A contemporary art gallery in Los Angeles is hoping to cash in on the public's fascination with O.J. Simpson — by opening a pop-up O.J. Simpson Museum. The exhibit at Coagula Curatorial Gallery in Los Angeles runs from Aug. 18 to Aug. 22. On its website, Coagula Curatorial Gallery describes it as "a pop-up museum dedicated to examining the legacy of the disgraced sports superstar." Simpson is expected to be let out on parole by October.
Curated by The O.J. Tour creator Adam Papagan, a self-described Simpson expert, the pop-up museum promises visitors "dozens of artifacts" dating back to 1995. That, of course, is when Simpson stood trial for the 1994 murders of his ex-wife, Nicole Brown Simpson, and her friend Ron Goldman.
Other displays within the pop-up museum will reportedly feature an unseen collection of bootleg Simpson trial T-shirts, an O.J. library, and various original artwork pieces inspired by the murder case. Also on display will be a 1994 Ford Bronco Papagan purchased with money he raised in a crowdfunding campaign. Although not the exact Ford Bronco Simpson drove in his now-infamous highway chase, the car is reportedly meant to offer visitors to The O.J. Simpson Museum a photo moment.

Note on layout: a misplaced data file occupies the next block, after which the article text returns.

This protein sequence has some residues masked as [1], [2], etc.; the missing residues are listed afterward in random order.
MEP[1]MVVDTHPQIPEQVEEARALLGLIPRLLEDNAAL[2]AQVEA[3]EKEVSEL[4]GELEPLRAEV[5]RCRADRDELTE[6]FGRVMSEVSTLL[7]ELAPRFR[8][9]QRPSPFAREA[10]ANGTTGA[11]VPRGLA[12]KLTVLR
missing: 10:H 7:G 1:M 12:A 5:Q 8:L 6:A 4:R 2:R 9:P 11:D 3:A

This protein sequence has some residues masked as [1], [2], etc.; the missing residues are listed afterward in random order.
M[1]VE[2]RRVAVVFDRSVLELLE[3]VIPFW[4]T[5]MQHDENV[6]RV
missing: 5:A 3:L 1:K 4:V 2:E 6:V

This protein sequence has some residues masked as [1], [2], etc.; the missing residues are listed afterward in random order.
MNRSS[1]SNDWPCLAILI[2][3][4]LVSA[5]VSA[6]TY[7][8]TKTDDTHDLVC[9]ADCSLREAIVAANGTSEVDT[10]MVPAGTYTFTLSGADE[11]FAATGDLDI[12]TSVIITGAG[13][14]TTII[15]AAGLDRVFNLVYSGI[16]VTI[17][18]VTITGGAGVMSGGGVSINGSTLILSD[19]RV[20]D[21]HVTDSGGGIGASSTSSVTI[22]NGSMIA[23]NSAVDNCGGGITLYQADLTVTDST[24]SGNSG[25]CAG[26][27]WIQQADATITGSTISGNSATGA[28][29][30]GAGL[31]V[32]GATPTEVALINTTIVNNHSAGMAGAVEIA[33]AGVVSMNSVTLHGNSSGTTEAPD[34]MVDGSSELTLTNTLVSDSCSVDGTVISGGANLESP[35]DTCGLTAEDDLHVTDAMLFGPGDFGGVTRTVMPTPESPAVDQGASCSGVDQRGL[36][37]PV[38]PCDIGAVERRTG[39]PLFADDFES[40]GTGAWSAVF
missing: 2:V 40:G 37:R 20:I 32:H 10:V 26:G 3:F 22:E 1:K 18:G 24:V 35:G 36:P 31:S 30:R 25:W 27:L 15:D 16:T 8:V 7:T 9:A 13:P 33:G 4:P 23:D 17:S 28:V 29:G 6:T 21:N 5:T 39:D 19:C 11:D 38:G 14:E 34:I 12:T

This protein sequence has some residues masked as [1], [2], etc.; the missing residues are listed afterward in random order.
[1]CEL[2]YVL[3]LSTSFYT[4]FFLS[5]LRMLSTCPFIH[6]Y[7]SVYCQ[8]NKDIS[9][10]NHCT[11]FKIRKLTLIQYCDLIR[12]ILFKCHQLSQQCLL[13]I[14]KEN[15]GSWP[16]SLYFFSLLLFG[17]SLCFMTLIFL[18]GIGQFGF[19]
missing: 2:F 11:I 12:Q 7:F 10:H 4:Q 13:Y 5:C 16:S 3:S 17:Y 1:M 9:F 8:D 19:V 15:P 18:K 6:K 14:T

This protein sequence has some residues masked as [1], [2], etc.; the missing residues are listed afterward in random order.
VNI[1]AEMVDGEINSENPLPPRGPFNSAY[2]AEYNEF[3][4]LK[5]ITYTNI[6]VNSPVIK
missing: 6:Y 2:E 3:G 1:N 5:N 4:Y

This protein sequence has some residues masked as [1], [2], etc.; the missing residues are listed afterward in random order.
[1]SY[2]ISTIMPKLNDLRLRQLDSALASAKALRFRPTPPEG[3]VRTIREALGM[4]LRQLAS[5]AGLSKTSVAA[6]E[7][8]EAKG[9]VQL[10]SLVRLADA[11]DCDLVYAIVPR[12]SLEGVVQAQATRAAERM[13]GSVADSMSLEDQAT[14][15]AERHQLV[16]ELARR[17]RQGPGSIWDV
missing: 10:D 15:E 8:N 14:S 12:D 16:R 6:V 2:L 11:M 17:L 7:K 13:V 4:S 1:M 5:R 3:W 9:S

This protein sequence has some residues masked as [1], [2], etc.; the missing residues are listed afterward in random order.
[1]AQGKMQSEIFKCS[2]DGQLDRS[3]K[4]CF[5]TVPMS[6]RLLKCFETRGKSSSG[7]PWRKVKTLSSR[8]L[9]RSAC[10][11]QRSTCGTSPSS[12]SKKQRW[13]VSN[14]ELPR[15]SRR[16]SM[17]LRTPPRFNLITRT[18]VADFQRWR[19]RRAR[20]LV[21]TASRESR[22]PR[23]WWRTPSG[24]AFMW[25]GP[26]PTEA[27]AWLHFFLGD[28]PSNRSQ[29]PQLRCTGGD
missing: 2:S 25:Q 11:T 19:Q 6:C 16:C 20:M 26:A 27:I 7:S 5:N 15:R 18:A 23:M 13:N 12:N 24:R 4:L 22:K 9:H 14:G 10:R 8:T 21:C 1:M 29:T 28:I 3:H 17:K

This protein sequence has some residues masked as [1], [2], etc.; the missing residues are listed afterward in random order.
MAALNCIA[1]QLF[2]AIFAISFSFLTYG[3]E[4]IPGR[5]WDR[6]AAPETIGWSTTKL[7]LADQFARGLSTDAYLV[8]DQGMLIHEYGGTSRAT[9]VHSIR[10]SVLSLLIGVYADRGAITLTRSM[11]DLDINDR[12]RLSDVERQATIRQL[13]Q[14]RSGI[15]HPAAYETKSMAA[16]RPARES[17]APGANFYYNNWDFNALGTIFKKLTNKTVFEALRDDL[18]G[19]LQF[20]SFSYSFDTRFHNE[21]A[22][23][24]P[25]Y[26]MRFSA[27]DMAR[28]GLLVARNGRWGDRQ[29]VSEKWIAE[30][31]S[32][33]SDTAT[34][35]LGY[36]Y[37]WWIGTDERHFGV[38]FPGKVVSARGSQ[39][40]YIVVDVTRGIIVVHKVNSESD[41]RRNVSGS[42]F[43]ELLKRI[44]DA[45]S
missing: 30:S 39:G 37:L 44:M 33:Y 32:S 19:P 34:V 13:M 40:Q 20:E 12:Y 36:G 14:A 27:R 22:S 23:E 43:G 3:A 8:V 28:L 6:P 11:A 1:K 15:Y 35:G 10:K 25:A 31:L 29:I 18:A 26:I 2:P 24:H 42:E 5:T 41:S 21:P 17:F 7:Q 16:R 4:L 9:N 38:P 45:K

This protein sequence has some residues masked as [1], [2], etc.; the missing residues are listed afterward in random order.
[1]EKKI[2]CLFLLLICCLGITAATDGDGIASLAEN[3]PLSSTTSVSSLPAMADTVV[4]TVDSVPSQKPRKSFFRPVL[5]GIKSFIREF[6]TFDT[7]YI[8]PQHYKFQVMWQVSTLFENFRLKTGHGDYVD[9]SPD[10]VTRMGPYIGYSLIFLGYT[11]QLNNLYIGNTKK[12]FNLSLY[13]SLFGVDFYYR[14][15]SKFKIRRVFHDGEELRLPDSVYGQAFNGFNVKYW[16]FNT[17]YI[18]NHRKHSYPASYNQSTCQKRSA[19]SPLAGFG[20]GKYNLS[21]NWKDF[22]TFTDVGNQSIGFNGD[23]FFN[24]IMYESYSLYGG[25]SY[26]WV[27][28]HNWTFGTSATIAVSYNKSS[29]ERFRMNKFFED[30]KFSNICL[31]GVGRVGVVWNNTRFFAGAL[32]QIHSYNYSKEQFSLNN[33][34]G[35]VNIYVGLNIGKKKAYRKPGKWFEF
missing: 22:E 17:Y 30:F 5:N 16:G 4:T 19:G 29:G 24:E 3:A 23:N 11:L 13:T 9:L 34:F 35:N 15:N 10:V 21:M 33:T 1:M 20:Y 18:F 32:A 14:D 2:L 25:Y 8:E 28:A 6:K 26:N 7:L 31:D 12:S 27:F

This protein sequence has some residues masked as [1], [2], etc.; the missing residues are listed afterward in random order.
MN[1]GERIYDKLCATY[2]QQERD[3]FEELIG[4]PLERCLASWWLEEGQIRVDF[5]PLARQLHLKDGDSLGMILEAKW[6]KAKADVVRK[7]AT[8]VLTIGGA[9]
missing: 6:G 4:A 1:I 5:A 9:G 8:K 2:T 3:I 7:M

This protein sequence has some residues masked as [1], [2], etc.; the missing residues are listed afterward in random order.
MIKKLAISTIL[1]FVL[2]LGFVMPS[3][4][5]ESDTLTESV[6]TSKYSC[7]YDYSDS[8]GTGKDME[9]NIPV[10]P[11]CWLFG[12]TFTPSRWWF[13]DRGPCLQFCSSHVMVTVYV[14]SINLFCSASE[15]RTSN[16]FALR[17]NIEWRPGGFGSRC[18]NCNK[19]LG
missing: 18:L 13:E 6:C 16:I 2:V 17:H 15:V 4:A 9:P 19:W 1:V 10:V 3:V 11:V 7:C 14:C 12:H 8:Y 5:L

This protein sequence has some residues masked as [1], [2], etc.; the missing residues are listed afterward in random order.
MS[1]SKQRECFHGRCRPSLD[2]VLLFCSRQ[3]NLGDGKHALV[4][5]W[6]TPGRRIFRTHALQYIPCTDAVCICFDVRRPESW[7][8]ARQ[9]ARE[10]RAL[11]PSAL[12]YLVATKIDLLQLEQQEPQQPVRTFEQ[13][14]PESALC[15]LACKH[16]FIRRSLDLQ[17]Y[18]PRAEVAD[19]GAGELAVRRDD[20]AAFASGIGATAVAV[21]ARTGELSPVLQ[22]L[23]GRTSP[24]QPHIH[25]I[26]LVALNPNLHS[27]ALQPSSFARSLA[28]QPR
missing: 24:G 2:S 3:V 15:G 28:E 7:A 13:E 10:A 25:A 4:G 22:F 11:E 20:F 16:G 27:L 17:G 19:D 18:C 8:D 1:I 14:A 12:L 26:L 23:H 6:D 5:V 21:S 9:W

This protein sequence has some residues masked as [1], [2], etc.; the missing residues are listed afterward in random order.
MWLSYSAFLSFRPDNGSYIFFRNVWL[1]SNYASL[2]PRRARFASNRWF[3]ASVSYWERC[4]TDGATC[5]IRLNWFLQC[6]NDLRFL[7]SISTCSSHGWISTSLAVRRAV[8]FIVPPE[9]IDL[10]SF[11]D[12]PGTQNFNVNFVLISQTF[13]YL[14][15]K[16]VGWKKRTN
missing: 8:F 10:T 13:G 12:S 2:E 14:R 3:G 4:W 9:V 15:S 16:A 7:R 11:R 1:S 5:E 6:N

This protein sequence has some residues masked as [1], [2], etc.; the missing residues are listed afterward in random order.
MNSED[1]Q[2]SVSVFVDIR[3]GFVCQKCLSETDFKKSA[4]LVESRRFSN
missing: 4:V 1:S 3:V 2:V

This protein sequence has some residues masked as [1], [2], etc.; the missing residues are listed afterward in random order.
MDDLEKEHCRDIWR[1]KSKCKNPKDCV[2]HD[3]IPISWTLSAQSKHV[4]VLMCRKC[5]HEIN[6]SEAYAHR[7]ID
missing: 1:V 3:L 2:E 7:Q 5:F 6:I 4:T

"The O.J. trial has been a lifelong obsession of mine," Pagagan said in a statement issued by Coagula Curatorial Gallery. "Everyone knows the media version, but The O.J. Museum is the vernacular of the people."
Coagula Curatorial gallerist Mat Gleason also admits to being a "total O.J. trial junkie back in the day." He claimed hosting the show was "a lifelong dream come true."
In interviews, Papagan has emphasized that his pop-up museum isn't about Simpson per se, but rather about "the phenomenon" that has become associated with him.
"It's dedicated to the pop culture phenomenon, and our culture's relationship with this [case] as an entity; as something that happened," Papagan told Mashable. "It was a historical event — something that we all lived through."
He argued his collection of artifacts, which some might call "murderabilia," would give people "a more thorough understanding" of the frenzy that surrounded the 1995 Simpson murder trial in an interview with the Los Angeles Times.
While Papagan has also acknowledged the controversial nature of his pop-up museum, he appears confident that visitors will come. "I'm sure some people might think it's in poor taste," Papagan told CNN. "But for every one of those people, there's going to be 50 people taking selfies and making jokes about finding the real killer."
Admission to The O.J. Simpson Museum can be purchased for $5 at the door or for $4 online in advance.